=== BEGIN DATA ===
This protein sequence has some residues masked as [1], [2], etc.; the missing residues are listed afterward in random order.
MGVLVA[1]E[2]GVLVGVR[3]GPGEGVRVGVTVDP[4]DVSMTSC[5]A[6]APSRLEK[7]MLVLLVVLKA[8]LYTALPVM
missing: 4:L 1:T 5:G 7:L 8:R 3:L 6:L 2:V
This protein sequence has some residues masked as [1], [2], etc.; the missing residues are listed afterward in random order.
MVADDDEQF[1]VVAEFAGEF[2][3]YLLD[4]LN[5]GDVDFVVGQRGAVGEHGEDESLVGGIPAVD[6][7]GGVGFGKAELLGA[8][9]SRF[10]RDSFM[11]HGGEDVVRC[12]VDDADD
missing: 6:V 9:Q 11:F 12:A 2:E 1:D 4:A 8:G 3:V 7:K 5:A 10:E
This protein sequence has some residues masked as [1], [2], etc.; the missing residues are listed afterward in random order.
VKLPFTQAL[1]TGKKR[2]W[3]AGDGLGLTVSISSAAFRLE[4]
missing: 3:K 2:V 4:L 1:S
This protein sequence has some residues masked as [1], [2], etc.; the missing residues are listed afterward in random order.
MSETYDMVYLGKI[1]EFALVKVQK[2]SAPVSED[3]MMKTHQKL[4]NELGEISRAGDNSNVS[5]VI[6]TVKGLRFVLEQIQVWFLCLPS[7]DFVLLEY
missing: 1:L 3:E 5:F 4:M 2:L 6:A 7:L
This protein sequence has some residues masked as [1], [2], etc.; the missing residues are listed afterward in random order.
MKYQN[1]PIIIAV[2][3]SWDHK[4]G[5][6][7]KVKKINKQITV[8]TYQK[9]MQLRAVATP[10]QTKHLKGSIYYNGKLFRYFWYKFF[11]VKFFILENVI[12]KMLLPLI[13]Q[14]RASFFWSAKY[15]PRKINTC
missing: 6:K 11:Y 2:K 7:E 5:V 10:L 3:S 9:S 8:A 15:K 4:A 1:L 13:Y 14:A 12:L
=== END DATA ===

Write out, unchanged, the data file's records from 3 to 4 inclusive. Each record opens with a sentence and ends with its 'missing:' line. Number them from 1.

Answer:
This protein sequence has some residues masked as [1], [2], etc.; the missing residues are listed afterward in random order.
VKLPFTQAL[1]TGKKR[2]W[3]AGDGLGLTVSISSAAFRLE[4]
missing: 3:K 2:V 4:L 1:S
This protein sequence has some residues masked as [1], [2], etc.; the missing residues are listed afterward in random order.
MSETYDMVYLGKI[1]EFALVKVQK[2]SAPVSED[3]MMKTHQKL[4]NELGEISRAGDNSNVS[5]VI[6]TVKGLRFVLEQIQVWFLCLPS[7]DFVLLEY
missing: 1:L 3:E 5:F 4:M 2:L 6:A 7:L